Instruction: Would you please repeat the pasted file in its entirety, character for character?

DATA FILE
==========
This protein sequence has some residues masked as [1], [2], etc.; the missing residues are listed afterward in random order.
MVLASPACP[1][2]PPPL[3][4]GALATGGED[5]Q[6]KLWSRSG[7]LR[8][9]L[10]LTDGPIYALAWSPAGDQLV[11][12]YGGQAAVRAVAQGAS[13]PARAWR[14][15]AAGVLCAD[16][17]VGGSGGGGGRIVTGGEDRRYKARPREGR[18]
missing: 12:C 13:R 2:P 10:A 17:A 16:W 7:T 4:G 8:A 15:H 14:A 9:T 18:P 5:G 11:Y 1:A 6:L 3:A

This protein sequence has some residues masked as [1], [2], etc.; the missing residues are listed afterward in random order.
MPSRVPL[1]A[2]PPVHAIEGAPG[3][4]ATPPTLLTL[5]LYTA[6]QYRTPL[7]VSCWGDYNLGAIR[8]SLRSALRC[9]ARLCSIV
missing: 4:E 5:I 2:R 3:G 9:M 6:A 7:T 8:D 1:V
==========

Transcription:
This protein sequence has some residues masked as [1], [2], etc.; the missing residues are listed afterward in random order.
MVLASPACP[1][2]PPPL[3][4]GALATGGED[5]Q[6]KLWSRSG[7]LR[8][9]L[10]LTDGPIYALAWSPAGDQLV[11][12]YGGQAAVRAVAQGAS[13]PARAWR[14][15]AAGVLCAD[16][17]VGGSGGGGGRIVTGGEDRRYKARPREGR[18]
missing: 12:C 13:R 2:P 10:A 17:A 16:W 7:T 4:G 8:A 15:H 14:A 9:T 18:P 5:G 11:Y 1:A 6:L 3:A

This protein sequence has some residues masked as [1], [2], etc.; the missing residues are listed afterward in random order.
MPSRVPL[1]A[2]PPVHAIEGAPG[3][4]ATPPTLLTL[5]LYTA[6]QYRTPL[7]VSCWGDYNLGAIR[8]SLRSALRC[9]ARLCSIV
missing: 4:E 5:I 2:R 3:G 9:M 6:A 7:T 8:D 1:V